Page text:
February 15, 2017
My friends might have noticed social posts from me regarding politics drop off in the new year, but it’s not what they think. I’m not simply “moving on” — I’m just no longer talking to them.
After the election, a lot of attention was focused on Facebook’s role as an echo chamber. Thanks to algorithms, the site silos us into like-minded users, showing us only what we want to see. Only what we like. By some estimates, 60 percent of millennials receive their news primarily from Facebook, which means this is a huge problem. Instead of creating a well-connected world where you can easily be exposed to diverse news and opinions, we’re seeing more of the same.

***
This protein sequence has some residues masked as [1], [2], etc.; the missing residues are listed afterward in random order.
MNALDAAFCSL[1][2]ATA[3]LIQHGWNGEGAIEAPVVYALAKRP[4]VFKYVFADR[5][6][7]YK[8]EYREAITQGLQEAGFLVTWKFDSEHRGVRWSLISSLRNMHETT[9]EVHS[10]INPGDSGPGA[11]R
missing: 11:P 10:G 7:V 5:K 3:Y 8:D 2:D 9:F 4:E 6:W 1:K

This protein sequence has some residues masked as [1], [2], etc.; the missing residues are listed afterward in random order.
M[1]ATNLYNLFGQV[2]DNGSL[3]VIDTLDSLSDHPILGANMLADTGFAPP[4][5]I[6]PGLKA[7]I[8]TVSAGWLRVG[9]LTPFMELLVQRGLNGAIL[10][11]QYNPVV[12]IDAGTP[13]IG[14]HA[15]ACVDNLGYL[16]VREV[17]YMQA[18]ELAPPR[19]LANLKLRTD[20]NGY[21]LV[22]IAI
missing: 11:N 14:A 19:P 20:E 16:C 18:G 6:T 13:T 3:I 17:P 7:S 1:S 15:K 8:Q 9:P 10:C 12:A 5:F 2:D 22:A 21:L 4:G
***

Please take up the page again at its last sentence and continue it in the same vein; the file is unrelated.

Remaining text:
I’m embarrassed to admit I didn’t notice this before, or think about it. But now that I’ve seen it, I can’t unsee it. And I’m acutely aware that anything I post is unlikely to reach anyone who doesn’t already agree, which isn’t really going to move the needle. As a result, I’m preparing to go outside my comfort zone, and finding new ways to get involved.
Yesterday, I called the offices of my state representative and state senator, and made appointments with each of them. Later this month, I’ll be swinging by their offices for 15-minute face-to-face meetings. As a constituent, I’ll be able to share what’s important to me and why, ask where they stand on the issue(s), and ask for their support.
I’m quite anxious about these meetings, and had a bunch of questions before I had the guts to pick up the phone. I’m on the Board of Directors for The Arc Greater Twin Cities, and was lucky to have a public policy expert guide me through the process.
For those who might be interested in doing the same, here’s some tips I picked up.
I’ll be at the Capitol on Tuesday, February 28 for Disability Matters Day. Maybe I’ll see you around!